The leading text for students and practicing therapists who want to learn the fundamentals of cognitive behavior therapy (CBT), this book is eminently practical and authoritative. In a highly accessible, step-by-step style, master clinician Judith S. Beck demonstrates how to engage patients, develop a sound case conceptualization, plan treatment, and structure sessions effectively. Core cognitive, behavioral, and experiential techniques are explicated and strategies are presented for troubleshooting difficulties and preventing relapse. An extended case example and many vignettes and transcripts illustrate CBT in action. Reproducible clinical tools can be downloaded and printed in a convenient 8 1/2″ x 11″ size.
See also Dr. Beck’s Cognitive Therapy for Challenging Problems: What to Do When the Basics Don’t Work, which addresses ways to solve frequently encountered problems with patients who are not making progress.
New to This Edition
*Reflects over 15 years of research advances and the author’s ongoing experience as a clinician, teacher, and supervisor.
*Chapters on the evaluation session and behavioral activation.
*Increased emphasis on the therapeutic relationship, building on patients’ strengths, and homework.
*Now even more practical: features reproducibles and a sample case write-up.
From breaking the law to breaking a promise, how do people lie and how can they be caught? The science behind Fox TV’s series Lie To Me.
In this revised edition, Paul Ekman, a renowned expert in emotions research and nonverbal communication, adds a new chapter to present his latest research on his groundbreaking inquiry into lying and the methods for uncovering lies. Ekman has figured out the most important behavioral clues to deceit; he has developed a one-hour self-instructional program that trains people to observe and understand “micro expressions”; and he has done research that identifies the facial expressions that show whether someone is likely to become violent. ?Telling Lies?describes how lies vary in form and how they can differ from other types of misinformation that can reveal untruths. It discusses how a person’s body language, voice, and facial expressions can give away a lie but still fool professional lie hunters―even judges, police officers, drug enforcement agents, and Secret Service agents.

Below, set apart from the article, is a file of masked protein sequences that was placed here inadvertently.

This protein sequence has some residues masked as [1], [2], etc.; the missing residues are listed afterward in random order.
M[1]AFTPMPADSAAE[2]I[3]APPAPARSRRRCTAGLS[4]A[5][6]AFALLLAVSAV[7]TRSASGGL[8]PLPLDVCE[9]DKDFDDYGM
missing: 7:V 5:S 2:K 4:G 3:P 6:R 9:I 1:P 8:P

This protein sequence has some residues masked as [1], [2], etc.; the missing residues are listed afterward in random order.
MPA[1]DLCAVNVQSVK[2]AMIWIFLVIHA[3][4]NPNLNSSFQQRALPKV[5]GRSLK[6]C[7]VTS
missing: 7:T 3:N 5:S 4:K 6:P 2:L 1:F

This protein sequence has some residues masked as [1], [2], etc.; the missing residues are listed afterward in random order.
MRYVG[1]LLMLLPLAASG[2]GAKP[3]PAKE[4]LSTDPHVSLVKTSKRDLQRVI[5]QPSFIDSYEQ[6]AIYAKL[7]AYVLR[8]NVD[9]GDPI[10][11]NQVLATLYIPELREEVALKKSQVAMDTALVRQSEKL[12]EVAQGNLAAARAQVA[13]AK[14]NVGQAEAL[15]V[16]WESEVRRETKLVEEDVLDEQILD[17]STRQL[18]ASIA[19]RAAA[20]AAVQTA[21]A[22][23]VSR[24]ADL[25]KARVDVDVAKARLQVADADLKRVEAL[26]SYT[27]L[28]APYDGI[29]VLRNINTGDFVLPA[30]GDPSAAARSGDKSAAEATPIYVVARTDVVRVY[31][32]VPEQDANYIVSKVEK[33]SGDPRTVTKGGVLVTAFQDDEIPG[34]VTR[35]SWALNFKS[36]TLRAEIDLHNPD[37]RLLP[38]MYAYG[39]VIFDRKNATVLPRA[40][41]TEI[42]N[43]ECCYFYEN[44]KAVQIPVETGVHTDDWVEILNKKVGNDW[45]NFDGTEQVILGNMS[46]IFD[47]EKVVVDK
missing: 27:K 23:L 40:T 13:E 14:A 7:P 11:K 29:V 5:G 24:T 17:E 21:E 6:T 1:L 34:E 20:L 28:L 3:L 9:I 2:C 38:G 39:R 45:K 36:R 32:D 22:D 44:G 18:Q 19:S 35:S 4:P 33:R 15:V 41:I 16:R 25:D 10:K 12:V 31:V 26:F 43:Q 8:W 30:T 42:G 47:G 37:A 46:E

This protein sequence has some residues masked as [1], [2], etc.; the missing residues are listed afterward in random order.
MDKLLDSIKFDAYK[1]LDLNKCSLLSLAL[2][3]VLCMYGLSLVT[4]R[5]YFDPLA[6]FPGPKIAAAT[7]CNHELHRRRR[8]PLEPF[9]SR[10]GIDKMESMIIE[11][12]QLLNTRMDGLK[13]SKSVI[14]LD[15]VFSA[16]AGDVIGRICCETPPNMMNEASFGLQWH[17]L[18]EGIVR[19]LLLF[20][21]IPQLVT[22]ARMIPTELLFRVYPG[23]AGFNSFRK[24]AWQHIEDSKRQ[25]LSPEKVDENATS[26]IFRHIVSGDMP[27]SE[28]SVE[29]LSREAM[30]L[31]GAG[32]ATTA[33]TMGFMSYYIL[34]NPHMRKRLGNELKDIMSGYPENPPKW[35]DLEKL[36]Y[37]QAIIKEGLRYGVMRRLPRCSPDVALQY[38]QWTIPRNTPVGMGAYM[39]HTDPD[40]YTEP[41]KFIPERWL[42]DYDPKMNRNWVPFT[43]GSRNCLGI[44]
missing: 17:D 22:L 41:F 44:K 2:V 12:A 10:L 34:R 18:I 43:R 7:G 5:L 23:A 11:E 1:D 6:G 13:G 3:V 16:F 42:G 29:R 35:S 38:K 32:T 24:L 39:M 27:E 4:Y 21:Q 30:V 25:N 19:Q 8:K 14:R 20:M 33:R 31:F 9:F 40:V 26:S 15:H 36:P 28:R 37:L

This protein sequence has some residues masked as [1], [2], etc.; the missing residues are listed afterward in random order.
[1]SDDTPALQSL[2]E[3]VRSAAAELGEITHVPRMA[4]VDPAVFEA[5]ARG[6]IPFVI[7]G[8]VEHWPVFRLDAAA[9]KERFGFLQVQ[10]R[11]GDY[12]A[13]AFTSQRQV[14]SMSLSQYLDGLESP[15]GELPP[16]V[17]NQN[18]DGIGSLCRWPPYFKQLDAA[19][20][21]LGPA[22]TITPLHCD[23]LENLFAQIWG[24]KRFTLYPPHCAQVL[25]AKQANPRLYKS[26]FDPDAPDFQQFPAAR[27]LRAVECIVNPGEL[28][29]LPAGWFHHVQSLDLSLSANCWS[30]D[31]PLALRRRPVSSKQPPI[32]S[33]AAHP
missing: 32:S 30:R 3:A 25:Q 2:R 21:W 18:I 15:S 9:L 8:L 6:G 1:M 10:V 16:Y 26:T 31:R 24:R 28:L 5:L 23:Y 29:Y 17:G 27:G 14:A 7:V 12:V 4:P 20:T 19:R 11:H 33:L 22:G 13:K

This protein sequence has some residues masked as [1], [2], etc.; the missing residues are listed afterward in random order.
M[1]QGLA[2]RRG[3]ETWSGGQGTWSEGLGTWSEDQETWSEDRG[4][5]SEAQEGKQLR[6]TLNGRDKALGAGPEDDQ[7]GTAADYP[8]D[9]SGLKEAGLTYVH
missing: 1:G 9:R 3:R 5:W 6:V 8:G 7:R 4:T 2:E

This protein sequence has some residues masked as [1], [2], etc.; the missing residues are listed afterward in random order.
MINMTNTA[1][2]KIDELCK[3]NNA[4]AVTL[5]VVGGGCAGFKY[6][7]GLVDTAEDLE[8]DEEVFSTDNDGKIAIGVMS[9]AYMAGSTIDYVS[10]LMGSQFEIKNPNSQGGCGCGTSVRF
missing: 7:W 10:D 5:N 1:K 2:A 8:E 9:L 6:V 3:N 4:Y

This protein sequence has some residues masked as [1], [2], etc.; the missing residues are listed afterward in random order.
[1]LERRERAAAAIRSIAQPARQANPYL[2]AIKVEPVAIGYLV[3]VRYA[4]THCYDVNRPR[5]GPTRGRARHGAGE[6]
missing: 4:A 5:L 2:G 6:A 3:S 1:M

To most of us, learning something “the hard way” implies wasted time and effort. Good teaching, we believe, should be creatively tailored to the different learning styles of students and should use strategies that make learning easier. Make It Stick turns fashionable ideas like these on their head. Drawing on recent discoveries in cognitive psychology and other disciplines, the authors offer concrete techniques for becoming more productive learners.
Memory plays a central role in our ability to carry out complex cognitive tasks, such as applying knowledge to problems never before encountered and drawing inferences from facts already known. New insights into how memory is encoded, consolidated, and later retrieved have led to a better understanding of how we learn. Grappling with the impediments that make learning challenging leads both to more complex mastery and better retention of what was learned.
Many common study habits and practice routines turn out to be counterproductive. Underlining and highlighting, rereading, cramming, and single-minded repetition of new skills create the illusion of mastery, but gains fade quickly. More complex and durable learning come from self-testing, introducing certain difficulties in practice, waiting to re-study new material until a little forgetting has set in, and interleaving the practice of one skill or topic with another. Speaking most urgently to students, teachers, trainers, and athletes, Make It Stick will appeal to all those interested in the challenge of lifelong learning and self-improvement.